May 31th, 2017
The EU should consider sanctions against the US if President Donald Trump withdraws from the Paris Climate Change Agreement later today as expected, Eamon Ryan TD has said.
The Green Party leader’s strong words follow reports that the US President is set to withdraw from the agreement. In December 2015, more than 190 countries adopted the Paris Agreement, the most ambitious climate change agreement in history.
In order for the agreement to take effect and enter into force, at least 55 countries representing at least 55 percent of global emissions need to formally join the Agreement.
The US is estimated to be responsible for 15 per cent of global greenhouse gas emissions, second only to China as the world’s main emitter. Then President Barack Obama signed the agreement into force in the US in September 2016.
“We were aware that President Trump was considering pulling out of the Paris Climate accord but his reported decision to do just that is truly shocking,” Mr Ryan said. “He is making America a rogue state, that is now shamed within the international community.”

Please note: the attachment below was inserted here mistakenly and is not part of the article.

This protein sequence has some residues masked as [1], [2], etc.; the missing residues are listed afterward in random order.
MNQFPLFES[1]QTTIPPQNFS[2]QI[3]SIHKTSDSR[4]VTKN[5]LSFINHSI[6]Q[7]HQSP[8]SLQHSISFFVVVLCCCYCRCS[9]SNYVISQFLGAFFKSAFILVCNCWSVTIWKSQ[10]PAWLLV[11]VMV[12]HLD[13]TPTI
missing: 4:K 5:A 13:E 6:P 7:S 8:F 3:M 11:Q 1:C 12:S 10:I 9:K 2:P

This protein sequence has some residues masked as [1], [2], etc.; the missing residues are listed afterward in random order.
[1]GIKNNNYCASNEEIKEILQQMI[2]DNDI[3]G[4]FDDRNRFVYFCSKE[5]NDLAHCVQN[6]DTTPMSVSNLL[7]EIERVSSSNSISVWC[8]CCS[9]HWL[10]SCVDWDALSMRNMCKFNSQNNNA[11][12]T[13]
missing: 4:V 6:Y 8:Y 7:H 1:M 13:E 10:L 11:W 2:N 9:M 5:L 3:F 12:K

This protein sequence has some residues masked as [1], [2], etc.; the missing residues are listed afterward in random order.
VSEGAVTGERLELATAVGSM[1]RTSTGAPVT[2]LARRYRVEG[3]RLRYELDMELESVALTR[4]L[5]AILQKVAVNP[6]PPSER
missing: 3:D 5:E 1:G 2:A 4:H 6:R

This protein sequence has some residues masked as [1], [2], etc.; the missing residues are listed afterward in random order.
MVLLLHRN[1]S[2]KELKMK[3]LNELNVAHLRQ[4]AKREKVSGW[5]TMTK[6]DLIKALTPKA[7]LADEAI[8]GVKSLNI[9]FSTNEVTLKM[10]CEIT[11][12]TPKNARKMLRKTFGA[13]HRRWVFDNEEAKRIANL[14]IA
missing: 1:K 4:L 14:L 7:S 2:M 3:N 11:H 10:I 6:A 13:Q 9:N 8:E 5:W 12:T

“If the reported withdrawal from the agreement proves true then our Government must come together with our European colleagues to consider what sanctions we should apply on the US administration. We cannot keep treating the US as a friendly ally when there is such reckless disregard for international co-operation and our common future security,” he added.
In a tweet last Saturday, Mr Trump said that he will make a “final decision” on the Paris agreement this week.
I will make my final decision on the Paris Accord next week!
— Donald J. Trump (@realDonaldTrump) May 27, 2017
On Saturday, Axios reported that Mr Trump has privately told close confidants, including Scott Pruitt, the head of the Environmental Protection Agency, that he plans to leave the landmark climate deal.
Speaking on CBS’ Face the Nation on Sunday, US Defense Secretary James Mattis said that the President is weighing up the potential pros and cons of the deal.
Mr Mattis said that Mr Trump was “open” and “curious” about why others nations were in the position they were in on the Paris Agreement.
“I’m quite certain the president is wide open on this issue as he takes in the pros and cons of that accord,” he added.
Mr Trump faced pressure from world leaders to support the historic agreement during last week’s G7 meeting in Italy.
Following meetings on the issue of climate change, German Chancellor Angela Merkel said that discussions over the Paris Agreement were “very unsatisfactory” leaving “no sign of whether the US will remain in the Paris accord or not”.
The heads of the other six G7 nations signed a communique at the weekend reaffirming their “strong commitment” to implement the Agreement without delay.